Hungary Relations with the West
Sources: The Library of Congress Country Studies; CIA World Factbook
In the 1970s and 1980s, the consensus between regime and society in Hungary called for political support for the regime in return for improvements in the standard of living and a loosening of regime controls over society. Hungary needed Western economic support to raise its standard of living. Western economic support also entailed a modicum of political support. Hungary put out feelers to Austria as early as 1964 and sought to use that country--a permanent neutral--as a bridge to the West. Subsequently, the Hungarians turned to West Germany, historically the country's most important trade partner in Central Europe. In the mid- to late 1980s, Hungary has also sought to improve relations with Britain and the United States. In each case, Hungary wanted increased trade and cultural contacts. By contrast, in 1988 Hungary had only begun to cultivate relations with France, and economic and cultural contacts with that country therefore remained at a low level.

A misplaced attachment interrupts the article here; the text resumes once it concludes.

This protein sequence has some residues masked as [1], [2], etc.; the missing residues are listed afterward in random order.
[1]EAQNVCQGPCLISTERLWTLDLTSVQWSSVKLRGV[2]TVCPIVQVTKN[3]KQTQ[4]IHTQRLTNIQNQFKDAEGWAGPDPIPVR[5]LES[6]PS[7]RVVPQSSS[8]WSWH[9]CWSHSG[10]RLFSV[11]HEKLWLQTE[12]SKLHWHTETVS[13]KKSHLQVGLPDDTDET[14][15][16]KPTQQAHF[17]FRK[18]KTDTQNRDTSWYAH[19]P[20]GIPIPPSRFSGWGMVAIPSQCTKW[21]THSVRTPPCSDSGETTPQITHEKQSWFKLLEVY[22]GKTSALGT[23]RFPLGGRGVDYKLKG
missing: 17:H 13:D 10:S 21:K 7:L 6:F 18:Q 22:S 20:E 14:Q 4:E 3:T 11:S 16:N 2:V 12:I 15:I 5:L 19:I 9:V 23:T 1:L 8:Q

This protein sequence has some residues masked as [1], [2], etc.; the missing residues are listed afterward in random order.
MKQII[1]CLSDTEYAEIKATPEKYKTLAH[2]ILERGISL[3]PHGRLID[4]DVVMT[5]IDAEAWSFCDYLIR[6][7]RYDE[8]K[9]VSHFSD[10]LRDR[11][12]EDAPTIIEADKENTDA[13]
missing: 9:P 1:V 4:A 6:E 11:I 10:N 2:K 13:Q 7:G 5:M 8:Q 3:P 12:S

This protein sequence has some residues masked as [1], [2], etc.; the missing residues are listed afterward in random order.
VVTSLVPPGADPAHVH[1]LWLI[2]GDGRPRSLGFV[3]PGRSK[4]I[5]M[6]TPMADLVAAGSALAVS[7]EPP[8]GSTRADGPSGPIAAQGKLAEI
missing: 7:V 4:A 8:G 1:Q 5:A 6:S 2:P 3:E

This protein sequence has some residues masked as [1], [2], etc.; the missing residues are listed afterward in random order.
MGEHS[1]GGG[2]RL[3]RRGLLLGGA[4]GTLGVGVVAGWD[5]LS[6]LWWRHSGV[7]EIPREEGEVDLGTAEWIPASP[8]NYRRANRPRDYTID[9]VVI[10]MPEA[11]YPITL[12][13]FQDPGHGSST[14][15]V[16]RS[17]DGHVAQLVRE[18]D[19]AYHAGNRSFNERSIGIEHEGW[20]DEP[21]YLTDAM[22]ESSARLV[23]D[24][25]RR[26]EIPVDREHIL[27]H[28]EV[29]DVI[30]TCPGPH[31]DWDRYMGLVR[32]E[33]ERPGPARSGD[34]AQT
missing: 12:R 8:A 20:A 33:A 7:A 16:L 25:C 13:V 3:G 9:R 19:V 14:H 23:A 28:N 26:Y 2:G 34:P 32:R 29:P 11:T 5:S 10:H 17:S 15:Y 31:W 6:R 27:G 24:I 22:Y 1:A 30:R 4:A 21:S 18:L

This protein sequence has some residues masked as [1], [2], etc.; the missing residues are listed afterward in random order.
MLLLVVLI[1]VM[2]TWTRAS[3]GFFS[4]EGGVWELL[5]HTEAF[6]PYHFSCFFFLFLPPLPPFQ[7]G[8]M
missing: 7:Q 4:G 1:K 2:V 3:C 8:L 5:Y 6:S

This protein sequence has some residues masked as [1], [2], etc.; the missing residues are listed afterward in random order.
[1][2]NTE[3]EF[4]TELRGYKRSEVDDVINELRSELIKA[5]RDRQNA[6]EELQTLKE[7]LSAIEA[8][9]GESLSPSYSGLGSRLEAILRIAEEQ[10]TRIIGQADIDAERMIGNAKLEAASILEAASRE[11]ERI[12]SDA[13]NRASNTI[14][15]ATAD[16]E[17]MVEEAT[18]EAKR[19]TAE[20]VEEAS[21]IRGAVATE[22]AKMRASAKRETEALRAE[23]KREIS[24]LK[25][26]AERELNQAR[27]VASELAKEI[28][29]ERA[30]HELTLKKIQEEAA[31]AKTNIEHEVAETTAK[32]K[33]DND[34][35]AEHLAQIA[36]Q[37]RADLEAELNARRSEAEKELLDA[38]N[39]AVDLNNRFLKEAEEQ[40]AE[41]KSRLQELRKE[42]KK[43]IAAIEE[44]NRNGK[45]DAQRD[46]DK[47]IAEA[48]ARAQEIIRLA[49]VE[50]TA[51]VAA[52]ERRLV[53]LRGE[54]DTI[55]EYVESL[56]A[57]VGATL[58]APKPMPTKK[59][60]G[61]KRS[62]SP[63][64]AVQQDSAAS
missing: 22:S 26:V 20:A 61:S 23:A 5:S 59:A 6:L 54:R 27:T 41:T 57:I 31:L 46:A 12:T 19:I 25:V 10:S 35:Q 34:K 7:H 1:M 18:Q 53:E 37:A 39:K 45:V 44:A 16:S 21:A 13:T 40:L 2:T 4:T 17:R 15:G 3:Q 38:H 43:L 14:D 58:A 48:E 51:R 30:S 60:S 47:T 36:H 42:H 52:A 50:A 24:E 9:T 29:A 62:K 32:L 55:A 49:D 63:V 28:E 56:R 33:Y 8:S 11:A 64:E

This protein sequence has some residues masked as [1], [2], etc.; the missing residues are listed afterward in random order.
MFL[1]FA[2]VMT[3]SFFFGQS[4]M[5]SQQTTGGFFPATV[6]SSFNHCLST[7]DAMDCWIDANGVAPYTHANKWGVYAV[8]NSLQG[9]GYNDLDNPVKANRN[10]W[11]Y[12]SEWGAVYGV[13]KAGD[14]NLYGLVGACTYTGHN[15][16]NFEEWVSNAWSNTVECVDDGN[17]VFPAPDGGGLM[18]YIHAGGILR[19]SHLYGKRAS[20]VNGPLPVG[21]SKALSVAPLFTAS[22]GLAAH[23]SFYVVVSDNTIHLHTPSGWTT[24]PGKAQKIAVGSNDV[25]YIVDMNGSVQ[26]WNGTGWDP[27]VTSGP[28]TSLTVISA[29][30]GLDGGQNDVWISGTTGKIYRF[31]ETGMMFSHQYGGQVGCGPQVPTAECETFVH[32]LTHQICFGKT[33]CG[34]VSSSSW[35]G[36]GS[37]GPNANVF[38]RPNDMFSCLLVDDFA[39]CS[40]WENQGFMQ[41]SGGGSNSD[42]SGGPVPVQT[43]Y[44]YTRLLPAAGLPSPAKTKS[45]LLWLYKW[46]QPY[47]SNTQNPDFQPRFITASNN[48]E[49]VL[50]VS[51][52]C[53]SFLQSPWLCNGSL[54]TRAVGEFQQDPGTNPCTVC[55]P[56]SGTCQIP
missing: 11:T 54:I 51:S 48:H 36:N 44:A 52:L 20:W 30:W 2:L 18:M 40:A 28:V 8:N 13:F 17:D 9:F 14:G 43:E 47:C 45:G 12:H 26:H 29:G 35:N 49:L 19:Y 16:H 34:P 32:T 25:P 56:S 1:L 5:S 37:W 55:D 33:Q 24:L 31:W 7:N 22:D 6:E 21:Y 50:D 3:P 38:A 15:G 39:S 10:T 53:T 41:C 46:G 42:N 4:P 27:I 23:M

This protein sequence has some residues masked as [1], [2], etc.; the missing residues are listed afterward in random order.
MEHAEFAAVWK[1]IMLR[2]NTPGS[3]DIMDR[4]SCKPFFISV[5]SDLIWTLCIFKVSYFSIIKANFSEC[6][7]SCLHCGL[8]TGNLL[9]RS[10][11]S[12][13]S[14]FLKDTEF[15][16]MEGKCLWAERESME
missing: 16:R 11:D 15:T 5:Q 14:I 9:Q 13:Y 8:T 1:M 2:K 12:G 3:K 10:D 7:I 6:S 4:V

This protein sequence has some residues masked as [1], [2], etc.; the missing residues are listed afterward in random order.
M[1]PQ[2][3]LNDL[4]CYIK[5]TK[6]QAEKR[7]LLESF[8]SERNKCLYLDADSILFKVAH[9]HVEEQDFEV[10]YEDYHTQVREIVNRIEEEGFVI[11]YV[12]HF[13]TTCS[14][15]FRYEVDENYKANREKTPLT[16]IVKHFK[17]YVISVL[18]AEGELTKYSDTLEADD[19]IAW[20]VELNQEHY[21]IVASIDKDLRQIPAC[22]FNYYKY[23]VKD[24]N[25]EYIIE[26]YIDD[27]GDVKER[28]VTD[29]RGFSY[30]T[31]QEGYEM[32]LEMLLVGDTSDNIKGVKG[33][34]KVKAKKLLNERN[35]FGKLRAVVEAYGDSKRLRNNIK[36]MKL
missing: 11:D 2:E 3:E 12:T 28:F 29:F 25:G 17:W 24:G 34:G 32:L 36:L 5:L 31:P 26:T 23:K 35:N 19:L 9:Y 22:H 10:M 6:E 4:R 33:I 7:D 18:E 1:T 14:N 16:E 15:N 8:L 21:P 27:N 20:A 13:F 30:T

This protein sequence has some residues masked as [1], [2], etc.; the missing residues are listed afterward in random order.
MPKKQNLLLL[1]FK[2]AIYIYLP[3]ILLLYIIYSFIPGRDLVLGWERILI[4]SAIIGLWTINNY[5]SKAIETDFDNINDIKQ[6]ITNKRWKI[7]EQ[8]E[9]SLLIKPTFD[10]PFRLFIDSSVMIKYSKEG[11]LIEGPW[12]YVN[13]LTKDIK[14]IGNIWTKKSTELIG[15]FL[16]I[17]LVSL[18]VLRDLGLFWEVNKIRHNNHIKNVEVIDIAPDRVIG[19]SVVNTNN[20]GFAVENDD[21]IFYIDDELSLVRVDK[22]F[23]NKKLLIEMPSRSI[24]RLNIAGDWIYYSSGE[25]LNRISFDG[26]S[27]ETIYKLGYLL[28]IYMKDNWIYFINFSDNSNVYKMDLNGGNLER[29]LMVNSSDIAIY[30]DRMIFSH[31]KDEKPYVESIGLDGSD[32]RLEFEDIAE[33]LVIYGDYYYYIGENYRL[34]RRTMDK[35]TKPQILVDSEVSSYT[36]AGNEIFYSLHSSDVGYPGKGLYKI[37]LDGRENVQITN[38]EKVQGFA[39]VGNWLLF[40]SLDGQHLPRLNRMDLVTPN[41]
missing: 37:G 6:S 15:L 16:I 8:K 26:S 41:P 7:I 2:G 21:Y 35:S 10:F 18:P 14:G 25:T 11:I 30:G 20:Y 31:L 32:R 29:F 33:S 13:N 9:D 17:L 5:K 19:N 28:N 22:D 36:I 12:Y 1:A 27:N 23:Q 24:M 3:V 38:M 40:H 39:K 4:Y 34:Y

Data as of September 1989
NOTE: The information regarding Hungary on this page is re-published from The Library of Congress Country Studies and the CIA World Factbook. No claims are made regarding the accuracy of Hungary Relations with the West information contained here. All suggestions for corrections of any errors about Hungary Relations with the West should be addressed to the Library of Congress and the CIA.